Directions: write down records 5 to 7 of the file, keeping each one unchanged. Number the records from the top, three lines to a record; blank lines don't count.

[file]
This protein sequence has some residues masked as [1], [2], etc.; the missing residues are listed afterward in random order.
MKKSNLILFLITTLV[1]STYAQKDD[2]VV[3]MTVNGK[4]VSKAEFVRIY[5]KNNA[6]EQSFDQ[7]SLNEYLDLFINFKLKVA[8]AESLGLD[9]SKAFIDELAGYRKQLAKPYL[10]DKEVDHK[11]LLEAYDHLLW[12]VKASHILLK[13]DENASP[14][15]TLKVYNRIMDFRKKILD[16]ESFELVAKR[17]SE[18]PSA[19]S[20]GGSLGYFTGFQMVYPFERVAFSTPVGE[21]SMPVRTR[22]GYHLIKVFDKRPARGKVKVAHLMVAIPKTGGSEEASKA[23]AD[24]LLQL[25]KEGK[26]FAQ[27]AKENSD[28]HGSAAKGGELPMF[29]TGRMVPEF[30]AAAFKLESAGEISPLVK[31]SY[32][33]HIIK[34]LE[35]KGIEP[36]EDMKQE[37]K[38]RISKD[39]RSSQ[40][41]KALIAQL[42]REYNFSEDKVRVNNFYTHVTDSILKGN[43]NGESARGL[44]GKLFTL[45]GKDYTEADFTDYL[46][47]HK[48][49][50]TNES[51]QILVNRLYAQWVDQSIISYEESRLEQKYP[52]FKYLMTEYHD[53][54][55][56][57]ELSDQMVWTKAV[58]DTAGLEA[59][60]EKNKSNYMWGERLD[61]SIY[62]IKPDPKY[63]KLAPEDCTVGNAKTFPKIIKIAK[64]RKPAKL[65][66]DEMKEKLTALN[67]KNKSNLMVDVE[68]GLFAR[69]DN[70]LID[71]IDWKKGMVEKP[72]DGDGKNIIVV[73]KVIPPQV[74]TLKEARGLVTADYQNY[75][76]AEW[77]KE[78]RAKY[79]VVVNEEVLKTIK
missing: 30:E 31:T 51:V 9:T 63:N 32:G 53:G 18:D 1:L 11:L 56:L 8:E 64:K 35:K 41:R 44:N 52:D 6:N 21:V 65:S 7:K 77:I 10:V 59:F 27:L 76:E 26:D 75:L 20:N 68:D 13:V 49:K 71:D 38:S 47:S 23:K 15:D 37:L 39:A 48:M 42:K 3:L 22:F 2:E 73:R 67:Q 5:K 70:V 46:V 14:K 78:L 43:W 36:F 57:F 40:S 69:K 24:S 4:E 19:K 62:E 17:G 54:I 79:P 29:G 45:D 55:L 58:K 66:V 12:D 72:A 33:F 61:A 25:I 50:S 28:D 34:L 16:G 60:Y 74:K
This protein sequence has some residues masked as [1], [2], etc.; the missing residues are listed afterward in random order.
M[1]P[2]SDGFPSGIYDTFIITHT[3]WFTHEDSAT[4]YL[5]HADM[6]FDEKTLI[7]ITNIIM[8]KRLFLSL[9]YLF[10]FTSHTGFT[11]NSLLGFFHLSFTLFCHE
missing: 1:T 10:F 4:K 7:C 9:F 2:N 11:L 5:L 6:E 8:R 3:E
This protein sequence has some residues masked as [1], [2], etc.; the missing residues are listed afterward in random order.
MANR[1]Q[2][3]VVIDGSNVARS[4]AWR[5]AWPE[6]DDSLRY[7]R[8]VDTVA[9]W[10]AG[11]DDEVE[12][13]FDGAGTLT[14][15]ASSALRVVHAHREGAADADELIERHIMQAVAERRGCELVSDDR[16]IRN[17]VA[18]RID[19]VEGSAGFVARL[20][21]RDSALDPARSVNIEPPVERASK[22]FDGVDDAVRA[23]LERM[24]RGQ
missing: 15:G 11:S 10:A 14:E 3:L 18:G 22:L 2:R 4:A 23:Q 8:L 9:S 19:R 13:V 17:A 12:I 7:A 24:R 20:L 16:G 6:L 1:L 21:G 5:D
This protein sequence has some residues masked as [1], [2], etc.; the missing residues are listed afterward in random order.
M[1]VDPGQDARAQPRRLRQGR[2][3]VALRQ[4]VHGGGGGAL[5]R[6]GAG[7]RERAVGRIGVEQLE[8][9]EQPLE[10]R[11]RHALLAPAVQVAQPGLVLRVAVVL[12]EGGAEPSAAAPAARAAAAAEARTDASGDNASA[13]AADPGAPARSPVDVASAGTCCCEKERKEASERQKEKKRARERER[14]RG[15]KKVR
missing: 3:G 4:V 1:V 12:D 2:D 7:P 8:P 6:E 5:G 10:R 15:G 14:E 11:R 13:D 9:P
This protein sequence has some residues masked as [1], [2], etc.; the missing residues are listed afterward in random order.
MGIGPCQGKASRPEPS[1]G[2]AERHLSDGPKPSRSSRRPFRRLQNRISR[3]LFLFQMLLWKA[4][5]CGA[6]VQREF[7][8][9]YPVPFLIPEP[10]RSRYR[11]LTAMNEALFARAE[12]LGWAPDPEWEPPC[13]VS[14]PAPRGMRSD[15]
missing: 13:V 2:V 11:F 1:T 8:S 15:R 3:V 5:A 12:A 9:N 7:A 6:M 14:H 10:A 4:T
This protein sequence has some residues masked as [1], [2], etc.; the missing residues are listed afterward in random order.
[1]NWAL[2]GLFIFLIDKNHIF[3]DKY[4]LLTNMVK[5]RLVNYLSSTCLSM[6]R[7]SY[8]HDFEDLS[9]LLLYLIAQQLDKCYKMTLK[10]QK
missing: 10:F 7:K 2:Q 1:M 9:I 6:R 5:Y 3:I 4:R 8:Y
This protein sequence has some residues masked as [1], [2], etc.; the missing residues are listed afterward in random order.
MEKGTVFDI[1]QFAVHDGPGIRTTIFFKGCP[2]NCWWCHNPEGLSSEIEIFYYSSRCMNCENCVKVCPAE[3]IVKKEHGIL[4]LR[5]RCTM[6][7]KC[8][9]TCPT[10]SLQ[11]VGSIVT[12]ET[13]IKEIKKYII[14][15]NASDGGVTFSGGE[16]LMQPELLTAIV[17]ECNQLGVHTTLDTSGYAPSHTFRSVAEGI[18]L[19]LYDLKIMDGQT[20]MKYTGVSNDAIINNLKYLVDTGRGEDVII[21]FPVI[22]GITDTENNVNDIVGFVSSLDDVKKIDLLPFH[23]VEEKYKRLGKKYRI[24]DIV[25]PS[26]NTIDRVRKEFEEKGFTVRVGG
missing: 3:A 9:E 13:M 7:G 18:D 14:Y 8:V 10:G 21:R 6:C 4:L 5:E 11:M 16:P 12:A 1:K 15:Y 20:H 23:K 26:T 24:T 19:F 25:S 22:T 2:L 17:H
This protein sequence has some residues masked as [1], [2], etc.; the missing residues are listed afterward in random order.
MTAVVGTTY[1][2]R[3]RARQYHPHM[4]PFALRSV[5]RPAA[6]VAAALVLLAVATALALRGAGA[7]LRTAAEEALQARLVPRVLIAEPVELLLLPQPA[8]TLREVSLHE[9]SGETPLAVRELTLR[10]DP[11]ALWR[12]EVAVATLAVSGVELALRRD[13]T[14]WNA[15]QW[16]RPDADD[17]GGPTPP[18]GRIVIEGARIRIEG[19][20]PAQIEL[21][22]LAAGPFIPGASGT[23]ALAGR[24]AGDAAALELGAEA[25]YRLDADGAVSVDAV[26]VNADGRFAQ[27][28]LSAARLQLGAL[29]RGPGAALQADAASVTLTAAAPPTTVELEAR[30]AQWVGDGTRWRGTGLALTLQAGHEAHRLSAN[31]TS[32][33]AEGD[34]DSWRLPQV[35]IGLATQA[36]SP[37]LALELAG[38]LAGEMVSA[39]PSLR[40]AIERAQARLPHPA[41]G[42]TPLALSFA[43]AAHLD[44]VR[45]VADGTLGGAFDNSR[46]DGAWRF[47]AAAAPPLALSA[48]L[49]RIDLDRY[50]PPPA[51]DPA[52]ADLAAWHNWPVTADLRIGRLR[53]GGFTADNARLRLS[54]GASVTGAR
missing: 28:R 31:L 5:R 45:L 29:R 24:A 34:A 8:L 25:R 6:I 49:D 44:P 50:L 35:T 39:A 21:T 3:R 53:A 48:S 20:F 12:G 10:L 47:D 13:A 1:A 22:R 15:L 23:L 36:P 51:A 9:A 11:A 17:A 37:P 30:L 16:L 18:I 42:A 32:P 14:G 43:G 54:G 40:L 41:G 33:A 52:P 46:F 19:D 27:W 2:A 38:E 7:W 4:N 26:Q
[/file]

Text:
This protein sequence has some residues masked as [1], [2], etc.; the missing residues are listed afterward in random order.
MGIGPCQGKASRPEPS[1]G[2]AERHLSDGPKPSRSSRRPFRRLQNRISR[3]LFLFQMLLWKA[4][5]CGA[6]VQREF[7][8][9]YPVPFLIPEP[10]RSRYR[11]LTAMNEALFARAE[12]LGWAPDPEWEPPC[13]VS[14]PAPRGMRSD[15]
missing: 13:V 2:V 11:F 1:T 8:S 15:R 3:V 5:A 12:A 9:N 7:A 6:M 14:H 10:A 4:T
This protein sequence has some residues masked as [1], [2], etc.; the missing residues are listed afterward in random order.
[1]NWAL[2]GLFIFLIDKNHIF[3]DKY[4]LLTNMVK[5]RLVNYLSSTCLSM[6]R[7]SY[8]HDFEDLS[9]LLLYLIAQQLDKCYKMTLK[10]QK
missing: 10:F 7:K 2:Q 1:M 9:I 6:R 5:Y 3:I 4:R 8:Y
This protein sequence has some residues masked as [1], [2], etc.; the missing residues are listed afterward in random order.
MEKGTVFDI[1]QFAVHDGPGIRTTIFFKGCP[2]NCWWCHNPEGLSSEIEIFYYSSRCMNCENCVKVCPAE[3]IVKKEHGIL[4]LR[5]RCTM[6][7]KC[8][9]TCPT[10]SLQ[11]VGSIVT[12]ET[13]IKEIKKYII[14][15]NASDGGVTFSGGE[16]LMQPELLTAIV[17]ECNQLGVHTTLDTSGYAPSHTFRSVAEGI[18]L[19]LYDLKIMDGQT[20]MKYTGVSNDAIINNLKYLVDTGRGEDVII[21]FPVI[22]GITDTENNVNDIVGFVSSLDDVKKIDLLPFH[23]VEEKYKRLGKKYRI[24]DIV[25]PS[26]NTIDRVRKEFEEKGFTVRVGG
missing: 3:A 9:E 13:M 7:G 18:D 14:Y 8:V 10:G 21:R 6:C 4:L 5:E 11:M 16:P 12:A 1:K 15:Y 20:H 23:K 26:T 24:T 19:F 25:S 22:T 2:L 17:H